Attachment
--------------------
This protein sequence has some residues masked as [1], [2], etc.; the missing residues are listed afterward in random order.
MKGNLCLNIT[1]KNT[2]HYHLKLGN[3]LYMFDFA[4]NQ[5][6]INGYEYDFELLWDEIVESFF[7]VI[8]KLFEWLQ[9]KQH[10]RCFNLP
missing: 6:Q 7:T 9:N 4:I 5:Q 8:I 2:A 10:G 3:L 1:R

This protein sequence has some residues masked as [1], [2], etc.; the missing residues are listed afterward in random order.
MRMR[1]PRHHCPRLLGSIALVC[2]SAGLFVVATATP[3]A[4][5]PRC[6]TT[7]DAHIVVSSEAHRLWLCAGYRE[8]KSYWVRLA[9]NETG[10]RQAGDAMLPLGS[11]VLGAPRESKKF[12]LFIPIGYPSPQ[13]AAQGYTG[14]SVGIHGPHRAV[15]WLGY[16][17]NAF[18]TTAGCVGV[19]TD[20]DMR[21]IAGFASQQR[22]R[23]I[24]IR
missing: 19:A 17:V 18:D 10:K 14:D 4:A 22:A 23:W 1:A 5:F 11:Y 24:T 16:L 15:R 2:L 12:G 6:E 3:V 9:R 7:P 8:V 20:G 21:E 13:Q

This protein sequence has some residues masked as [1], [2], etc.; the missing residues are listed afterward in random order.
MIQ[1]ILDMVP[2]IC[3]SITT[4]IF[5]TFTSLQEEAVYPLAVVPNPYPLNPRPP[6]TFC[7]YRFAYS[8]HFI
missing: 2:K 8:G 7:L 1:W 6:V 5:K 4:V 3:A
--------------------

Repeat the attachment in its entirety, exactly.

This protein sequence has some residues masked as [1], [2], etc.; the missing residues are listed afterward in random order.
MKGNLCLNIT[1]KNT[2]HYHLKLGN[3]LYMFDFA[4]NQ[5][6]INGYEYDFELLWDEIVESFF[7]VI[8]KLFEWLQ[9]KQH[10]RCFNLP
missing: 6:Q 7:T 9:N 4:I 5:Q 8:I 2:A 10:G 3:L 1:R

This protein sequence has some residues masked as [1], [2], etc.; the missing residues are listed afterward in random order.
MRMR[1]PRHHCPRLLGSIALVC[2]SAGLFVVATATP[3]A[4][5]PRC[6]TT[7]DAHIVVSSEAHRLWLCAGYRE[8]KSYWVRLA[9]NETG[10]RQAGDAMLPLGS[11]VLGAPRESKKF[12]LFIPIGYPSPQ[13]AAQGYTG[14]SVGIHGPHRAV[15]WLGY[16][17]NAF[18]TTAGCVGV[19]TD[20]DMR[21]IAGFASQQR[22]R[23]I[24]IR
missing: 19:A 17:V 18:D 10:K 14:D 4:A 22:A 23:W 1:A 5:F 11:Y 24:T 16:L 15:R 2:L 12:G 6:E 3:V 9:R 7:P 8:V 20:G 21:E 13:Q

This protein sequence has some residues masked as [1], [2], etc.; the missing residues are listed afterward in random order.
MIQ[1]ILDMVP[2]IC[3]SITT[4]IF[5]TFTSLQEEAVYPLAVVPNPYPLNPRPP[6]TFC[7]YRFAYS[8]HFI
missing: 2:K 8:G 7:L 1:W 6:V 5:K 4:V 3:A